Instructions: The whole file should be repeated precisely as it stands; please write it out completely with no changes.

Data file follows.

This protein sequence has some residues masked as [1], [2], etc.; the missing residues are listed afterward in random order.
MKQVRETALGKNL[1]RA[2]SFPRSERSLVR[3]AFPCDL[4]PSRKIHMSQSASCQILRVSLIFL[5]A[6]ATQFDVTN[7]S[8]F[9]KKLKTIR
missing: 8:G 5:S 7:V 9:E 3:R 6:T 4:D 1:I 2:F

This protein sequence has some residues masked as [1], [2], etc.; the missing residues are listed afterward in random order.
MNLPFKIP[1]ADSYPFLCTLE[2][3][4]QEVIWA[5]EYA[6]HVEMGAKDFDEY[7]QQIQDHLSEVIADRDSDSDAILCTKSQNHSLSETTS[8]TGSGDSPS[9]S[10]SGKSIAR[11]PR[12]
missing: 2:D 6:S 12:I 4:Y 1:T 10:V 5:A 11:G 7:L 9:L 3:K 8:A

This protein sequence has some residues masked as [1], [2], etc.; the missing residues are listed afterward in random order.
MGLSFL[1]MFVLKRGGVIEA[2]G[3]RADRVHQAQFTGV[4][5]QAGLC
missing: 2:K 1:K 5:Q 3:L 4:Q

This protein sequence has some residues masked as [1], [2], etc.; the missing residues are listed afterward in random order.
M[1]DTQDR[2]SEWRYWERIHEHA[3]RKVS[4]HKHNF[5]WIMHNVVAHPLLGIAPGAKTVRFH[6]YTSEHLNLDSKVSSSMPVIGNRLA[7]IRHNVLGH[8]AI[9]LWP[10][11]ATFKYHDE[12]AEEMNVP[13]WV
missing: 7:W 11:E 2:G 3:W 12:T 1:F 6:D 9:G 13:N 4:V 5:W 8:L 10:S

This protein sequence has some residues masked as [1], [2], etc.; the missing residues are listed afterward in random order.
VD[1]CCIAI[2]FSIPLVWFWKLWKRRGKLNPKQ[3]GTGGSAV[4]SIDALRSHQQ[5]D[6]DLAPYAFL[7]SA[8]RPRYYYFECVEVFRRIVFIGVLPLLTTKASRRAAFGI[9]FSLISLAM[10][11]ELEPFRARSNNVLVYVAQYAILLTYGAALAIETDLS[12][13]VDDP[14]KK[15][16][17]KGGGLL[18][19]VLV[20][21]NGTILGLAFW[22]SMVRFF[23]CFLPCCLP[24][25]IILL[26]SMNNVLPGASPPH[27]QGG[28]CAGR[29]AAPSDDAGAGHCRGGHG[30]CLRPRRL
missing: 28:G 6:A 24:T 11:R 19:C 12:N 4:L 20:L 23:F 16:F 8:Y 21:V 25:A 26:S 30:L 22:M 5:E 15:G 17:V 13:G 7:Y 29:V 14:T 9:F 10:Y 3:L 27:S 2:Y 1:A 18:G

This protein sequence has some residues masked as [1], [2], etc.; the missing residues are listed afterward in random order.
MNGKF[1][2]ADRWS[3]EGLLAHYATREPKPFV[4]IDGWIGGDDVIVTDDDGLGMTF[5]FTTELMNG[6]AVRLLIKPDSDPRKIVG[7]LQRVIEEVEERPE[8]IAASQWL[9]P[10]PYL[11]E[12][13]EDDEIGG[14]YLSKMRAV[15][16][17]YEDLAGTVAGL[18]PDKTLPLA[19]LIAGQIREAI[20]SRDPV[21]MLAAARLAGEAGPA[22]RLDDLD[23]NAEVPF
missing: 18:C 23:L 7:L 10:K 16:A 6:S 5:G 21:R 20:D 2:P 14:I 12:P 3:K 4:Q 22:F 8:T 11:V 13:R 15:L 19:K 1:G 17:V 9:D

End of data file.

This protein sequence has some residues masked as [1], [2], etc.; the missing residues are listed afterward in random order.
MKQVRETALGKNL[1]RA[2]SFPRSERSLVR[3]AFPCDL[4]PSRKIHMSQSASCQILRVSLIFL[5]A[6]ATQFDVTN[7]S[8]F[9]KKLKTIR
missing: 8:G 5:S 7:V 9:E 3:R 6:T 4:D 1:I 2:F

This protein sequence has some residues masked as [1], [2], etc.; the missing residues are listed afterward in random order.
MNLPFKIP[1]ADSYPFLCTLE[2][3][4]QEVIWA[5]EYA[6]HVEMGAKDFDEY[7]QQIQDHLSEVIADRDSDSDAILCTKSQNHSLSETTS[8]TGSGDSPS[9]S[10]SGKSIAR[11]PR[12]
missing: 2:D 6:S 12:I 4:Y 1:T 10:V 5:A 11:G 7:L 9:L 3:K 8:A

This protein sequence has some residues masked as [1], [2], etc.; the missing residues are listed afterward in random order.
MGLSFL[1]MFVLKRGGVIEA[2]G[3]RADRVHQAQFTGV[4][5]QAGLC
missing: 2:K 1:K 5:Q 3:L 4:Q

This protein sequence has some residues masked as [1], [2], etc.; the missing residues are listed afterward in random order.
M[1]DTQDR[2]SEWRYWERIHEHA[3]RKVS[4]HKHNF[5]WIMHNVVAHPLLGIAPGAKTVRFH[6]YTSEHLNLDSKVSSSMPVIGNRLA[7]IRHNVLGH[8]AI[9]LWP[10][11]ATFKYHDE[12]AEEMNVP[13]WV
missing: 7:W 11:E 2:G 3:W 12:T 1:F 6:D 9:G 13:N 4:V 5:W 8:L 10:S

This protein sequence has some residues masked as [1], [2], etc.; the missing residues are listed afterward in random order.
VD[1]CCIAI[2]FSIPLVWFWKLWKRRGKLNPKQ[3]GTGGSAV[4]SIDALRSHQQ[5]D[6]DLAPYAFL[7]SA[8]RPRYYYFECVEVFRRIVFIGVLPLLTTKASRRAAFGI[9]FSLISLAM[10][11]ELEPFRARSNNVLVYVAQYAILLTYGAALAIETDLS[12][13]VDDP[14]KK[15][16][17]KGGGLL[18][19]VLV[20][21]NGTILGLAFW[22]SMVRFF[23]CFLPCCLP[24][25]IILL[26]SMNNVLPGASPPH[27]QGG[28]CAGR[29]AAPSDDAGAGHCRGGHG[30]CLRPRRL
missing: 28:G 6:A 24:T 11:R 19:C 12:N 4:L 20:L 23:F 16:F 8:Y 21:V 25:A 26:S 30:L 22:M 5:E 15:G 17:V 13:G 7:Y 29:V 14:T 9:F 10:Y 3:L 27:S 2:Y 1:A 18:G

This protein sequence has some residues masked as [1], [2], etc.; the missing residues are listed afterward in random order.
MNGKF[1][2]ADRWS[3]EGLLAHYATREPKPFV[4]IDGWIGGDDVIVTDDDGLGMTF[5]FTTELMNG[6]AVRLLIKPDSDPRKIVG[7]LQRVIEEVEERPE[8]IAASQWL[9]P[10]PYL[11]E[12][13]EDDEIGG[14]YLSKMRAV[15][16][17]YEDLAGTVAGL[18]PDKTLPLA[19]LIAGQIREAI[20]SRDPV[21]MLAAARLAGEAGPA[22]RLDDLD[23]NAEVPF
missing: 18:C 23:L 7:L 10:K 16:A 6:S 5:G 21:R 20:D 2:P 14:I 12:P 3:K 4:Q 22:F 8:T 11:V 13:R 15:L 19:K 1:G 17:V 9:D